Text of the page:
It’s an alarming moment for any parent: Your 6-year-old daughter announces that she wants to wear a miniskirt or crop top to look “sexy.” Or your 7-year-old starts dancing like a seductive pop star in a music video.
The natural reaction is overreaction. Some parents plunge into a discourse on the risks of inviting sexual attention, scaring the child. Others try to bury the matter by ordering the child never to talk or act like that again—inadvertently teaching her that any topic involving the word sex is taboo and should never be discussed with parents.
One calming truth: Children’s remarks about sex are seldom what they seem. “It doesn’t mean they’re being sexual,” says Victor Fornari, director of child and adolescent psychiatry at Zucker Hillside Hospital, Glen Oaks, N.Y. They’re usually just imitating something they’ve seen or heard.
There are plenty of sexualized images for children to imitate. More than half the female characters in children’s Halloween costumes, dolls, action figures and Valentine’s Day cards wear provocative, revealing clothing, according to a 2016 study by researchers at Kenyon College. And children are being exposed earlier: About 1 in 6 children ages 4 to 5 already watch music videos, follow fashion trends and want “the latest stuff,” according to a 2014 survey of 815 mothers in the journal Body Image.
Ask open-ended questions such as, “What does it mean to be sexy?” says Jennifer Berger, executive director of About-Face, a San Francisco nonprofit that offers media-literacy training and resources for women and girls. Does it mean dressing so others will like you? Walking in a certain way to get attention on the playground? Or having fun, like the hip-hop dancers in music videos?
Then set clear limits in simple language.
Give some dos along with the don’ts. “The expectations parents set are hugely important,” says Judy Vredenburgh, president of Girls Inc., a New York nonprofit education and advocacy group.
Explain to your daughter that you want friends and relatives to value her for how smart or athletic she is, or for her ability to solve problems and do things for herself, rather than how she looks, Ms. Vredenburgh says.
Without guidance, even young children may embrace the stereotype that girls should be valued only for their appearance and ability to please males. Nearly three-fourths of 208 children ages 6 to 11 rated paper dolls wearing short, low-cut tops and miniskirts or short shorts as more popular than dolls dressed in loose, long-sleeved tops and jeans, according to a 2015 study in Child Development. They also rated the more adult dressers as less intelligent, athletic or nice.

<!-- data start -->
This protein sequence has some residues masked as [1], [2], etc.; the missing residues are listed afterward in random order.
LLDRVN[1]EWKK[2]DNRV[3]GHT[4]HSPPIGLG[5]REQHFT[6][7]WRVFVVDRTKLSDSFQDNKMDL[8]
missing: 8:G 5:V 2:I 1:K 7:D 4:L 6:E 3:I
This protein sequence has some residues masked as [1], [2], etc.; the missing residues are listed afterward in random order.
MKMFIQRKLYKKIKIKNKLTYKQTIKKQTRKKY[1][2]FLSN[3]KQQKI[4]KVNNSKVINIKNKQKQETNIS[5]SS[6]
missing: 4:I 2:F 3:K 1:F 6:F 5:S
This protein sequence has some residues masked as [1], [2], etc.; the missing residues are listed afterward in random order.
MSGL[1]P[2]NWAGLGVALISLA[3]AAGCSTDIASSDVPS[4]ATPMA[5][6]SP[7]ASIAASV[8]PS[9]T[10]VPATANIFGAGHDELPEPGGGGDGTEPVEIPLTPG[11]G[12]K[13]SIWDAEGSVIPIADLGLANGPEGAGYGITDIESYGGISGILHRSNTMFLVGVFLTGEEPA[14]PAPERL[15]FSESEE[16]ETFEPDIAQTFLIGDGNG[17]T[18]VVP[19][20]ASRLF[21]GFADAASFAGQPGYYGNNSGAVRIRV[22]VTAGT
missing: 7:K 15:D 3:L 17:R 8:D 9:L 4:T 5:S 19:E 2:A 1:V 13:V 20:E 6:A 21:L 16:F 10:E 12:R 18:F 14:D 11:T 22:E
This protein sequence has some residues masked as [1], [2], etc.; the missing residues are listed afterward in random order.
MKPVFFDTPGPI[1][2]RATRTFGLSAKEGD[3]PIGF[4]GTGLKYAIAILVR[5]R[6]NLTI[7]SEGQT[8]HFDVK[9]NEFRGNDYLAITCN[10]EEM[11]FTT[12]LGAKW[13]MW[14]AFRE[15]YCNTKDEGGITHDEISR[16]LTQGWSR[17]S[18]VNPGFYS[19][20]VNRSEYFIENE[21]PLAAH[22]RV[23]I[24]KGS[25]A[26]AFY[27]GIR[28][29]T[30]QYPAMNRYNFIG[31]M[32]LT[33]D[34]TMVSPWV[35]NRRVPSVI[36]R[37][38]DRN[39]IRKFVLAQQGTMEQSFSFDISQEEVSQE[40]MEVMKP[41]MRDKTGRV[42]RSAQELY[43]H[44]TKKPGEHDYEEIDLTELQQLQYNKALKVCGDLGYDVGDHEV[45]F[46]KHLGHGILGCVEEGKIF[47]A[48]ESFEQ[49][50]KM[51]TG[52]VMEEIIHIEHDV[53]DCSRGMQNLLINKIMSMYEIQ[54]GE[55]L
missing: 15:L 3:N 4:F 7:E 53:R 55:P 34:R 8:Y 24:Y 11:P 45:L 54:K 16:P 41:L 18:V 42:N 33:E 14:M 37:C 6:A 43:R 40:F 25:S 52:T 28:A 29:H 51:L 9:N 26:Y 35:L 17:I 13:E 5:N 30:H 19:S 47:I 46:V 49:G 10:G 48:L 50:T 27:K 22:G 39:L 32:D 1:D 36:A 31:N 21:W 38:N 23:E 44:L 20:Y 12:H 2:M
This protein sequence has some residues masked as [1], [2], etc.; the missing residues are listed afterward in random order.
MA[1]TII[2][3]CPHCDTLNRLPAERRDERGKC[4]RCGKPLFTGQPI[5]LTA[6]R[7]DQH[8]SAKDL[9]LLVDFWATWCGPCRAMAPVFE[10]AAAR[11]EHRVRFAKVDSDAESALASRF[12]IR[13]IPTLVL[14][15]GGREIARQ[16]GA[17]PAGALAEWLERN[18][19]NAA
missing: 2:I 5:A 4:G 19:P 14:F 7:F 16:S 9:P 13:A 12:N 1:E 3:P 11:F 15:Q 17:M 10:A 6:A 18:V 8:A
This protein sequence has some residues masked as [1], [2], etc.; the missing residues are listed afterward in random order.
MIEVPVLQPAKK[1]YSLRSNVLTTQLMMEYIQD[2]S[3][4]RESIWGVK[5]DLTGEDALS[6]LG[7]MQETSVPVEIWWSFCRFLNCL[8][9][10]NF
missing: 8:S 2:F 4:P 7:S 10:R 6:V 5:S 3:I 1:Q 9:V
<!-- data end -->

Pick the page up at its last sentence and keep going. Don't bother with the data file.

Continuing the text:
Those beliefs can affect children’s classroom performance, research shows. “The ones who believe they should be sexualized are the ones who say, ‘I want to be sure people don’t think I’m smart,’ ” says Christia Spears Brown, a psychology professor at the University of Kentucky, and one of the study’s authors.
Avoid sending a message that looking attractive is bad, but emphasize other attributes, says Joanna Faber, co-author of “How to Talk So Little Kids Will Listen.”
Praise her for what she does: “ ‘Look at how fast you ran! You carried that heavy bag. How did you get all those blocks to balance? You helped your friend when she scraped her knee,’ ” Ms. Faber says. “Kids are trying on a lot of hats as they find their identity. We have to make sure we give them lots of hats to try on.”
If she wants to have fun like dancers in music videos, offer classes in dance or gymnastics, or find videos of children dancing in ways you’d like her to emulate, Ms. Faber says. “Put on some music and dance around with her. Let her run and jump until she collapses in exhaustion.” Child-friendly videos and other media can be found on the websites A Mighty Girl and Common Sense Media.
Provide a range of acceptable clothing choices. “If she craves a purple miniskirt with ruffles, give her one that’s a little longer,” Ms. Faber says. “Don’t have clothing in her drawer that upsets you if she wears it.”
Many parents sharply restrict children’s access to media. A better route is to set limits, but also to watch TV and videos with children, Ms. Berger says. Research shows this helps children make better judgments about the characters they see.
Shailushi Ritchie sometimes sits beside her 9-year-old daughter while she plays computer games and comments on the avatars, which she sees as “pushing a hyper-sexualized image,” says Ms. Ritchie, a fundraising executive for a nonprofit who lives in Oak Park, Ill. “The only options are to be the girl with the big eyes, exaggerated figure and wooshy hair. There’s no Pippi Longstocking.”
Parents also need to be ready with answers to children’s sticky questions whenever they arise. When Ms. Ritchie’s daughter abruptly asked en route to a playdate whether dieting is bad, Ms. Ritchie quickly explained the different meanings of the word, the reasons people diet and the pitfalls of chronic dieting to be thin, including losing essential nutrients and “feeling hungry all the time, like you’re missing out.” Her daughter replied that dieting didn’t sound like much fun.
And when her daughter observed that Ms. Ritchie’s legs were more muscular than a rail-thin teenager’s, Ms. Ritchie, a former college soccer player and swimmer, told her, “I’m really proud of my legs, because they help me run far and fast,” she says. “When you get those moments, you try to emphasize substance over style.”
By SUE SHELLENBARGER
Source: The Wall Street Journal